Part 2—The basket of self-defeat: We would assume that Peter Strzok is a perfectly decent person.
Beyond that, we would assume that he, like everyone else, has imperfections and flaws. Some of these imperfections may reflect characteristic tendencies of his sociological tribe.
As a general matter, we humans don't like to acknowledge our imperfections. That's especially true of those imperfections which may be especially embarrassing.
So it was that Agent Strzok offered a silly explanation last week for a couple of things he once said:
GOODLATTE (7/12/18): Let's discuss a text that hits home for me. On August 26, 2016, you texted Ms. Page, quote, "Just went to a Southern Virginia Walmart. I could SMELL the Trump support." And "smell" is in capital letters, all capital letters. What does Trump support smell like, Mr. Strzok?When he said his neighbors were "ignorant hillbillies," that was part of the "healthy competition" which exists between those two neighboring counties!
STRZOK: Sir, that's a expression of speech. I clearly wasn't smelling one thing or the other...What I meant by that was, living in Northern Virginia, having traveled 100, 150 miles south within the same state, I was struck by the extraordinary difference in the expression of political opinion and belief amongst the community there from where I live.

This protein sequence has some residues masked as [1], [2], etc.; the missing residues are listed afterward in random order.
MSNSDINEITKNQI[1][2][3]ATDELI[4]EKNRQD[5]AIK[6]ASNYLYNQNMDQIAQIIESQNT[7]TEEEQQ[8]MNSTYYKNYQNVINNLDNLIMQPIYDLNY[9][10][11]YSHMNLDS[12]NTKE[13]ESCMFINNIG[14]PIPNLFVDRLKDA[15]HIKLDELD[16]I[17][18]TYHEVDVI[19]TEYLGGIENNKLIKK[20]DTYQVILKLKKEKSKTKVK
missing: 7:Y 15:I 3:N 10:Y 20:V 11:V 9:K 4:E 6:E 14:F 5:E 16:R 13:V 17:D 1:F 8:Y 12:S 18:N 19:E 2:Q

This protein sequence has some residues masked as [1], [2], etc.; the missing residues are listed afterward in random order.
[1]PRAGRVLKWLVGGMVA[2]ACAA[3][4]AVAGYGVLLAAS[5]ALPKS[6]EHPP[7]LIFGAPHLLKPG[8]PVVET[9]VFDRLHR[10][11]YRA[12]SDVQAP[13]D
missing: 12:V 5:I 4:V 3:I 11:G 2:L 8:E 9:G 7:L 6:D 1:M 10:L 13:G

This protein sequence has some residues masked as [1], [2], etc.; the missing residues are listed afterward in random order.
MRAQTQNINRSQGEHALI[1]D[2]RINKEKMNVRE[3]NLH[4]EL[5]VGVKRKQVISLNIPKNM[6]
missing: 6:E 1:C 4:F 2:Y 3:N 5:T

GOODLATTE: And you describe that as "smell," in capital letters?
STRZOK: Sir, that was a choice—the quick choice of words in a text.
GOODLATTE: Well, OK. So earlier, you had texted Ms. Page that another part of Virginia—Loudoun County, which is, I think, in Northern Virginia—is quote, "still ignorant hillbillies," end quote.
Is that what you meant? That you consider Trump supporters to be ignorant hillbillies?
STRZOK: No, sir. Not at all.
GOODLATTE: What did you mean by that?
STRZOK: Well, sir, the first thing I'd tell you as a—as a proud Fairfax County resident, there's a healthy, sort of, competition between Fairfax and Loudoun [Counties]. Second thing I would tell you is that in no way did I or do I believe any resident of Loudoun County, or Southern Virginia or anywhere else in the nation, is—are any of those things. That was a flippant text.
As we showed you yesterday, Strzok was challenged at other points in his day-long water-boarding about these "flippant text[s]." As we showed you, he stuck to his overall story about those unfortunate statements.
According to Strzok, he hadn't actually meant what he said in those texts. It was like the way people in Wisconsin might speak about Minnesotans!
Surely, no one believes that explanation for those unfortunate texts. During last Thursday's hearing, it was obvious that Republican congressmen weren't buying this explanation.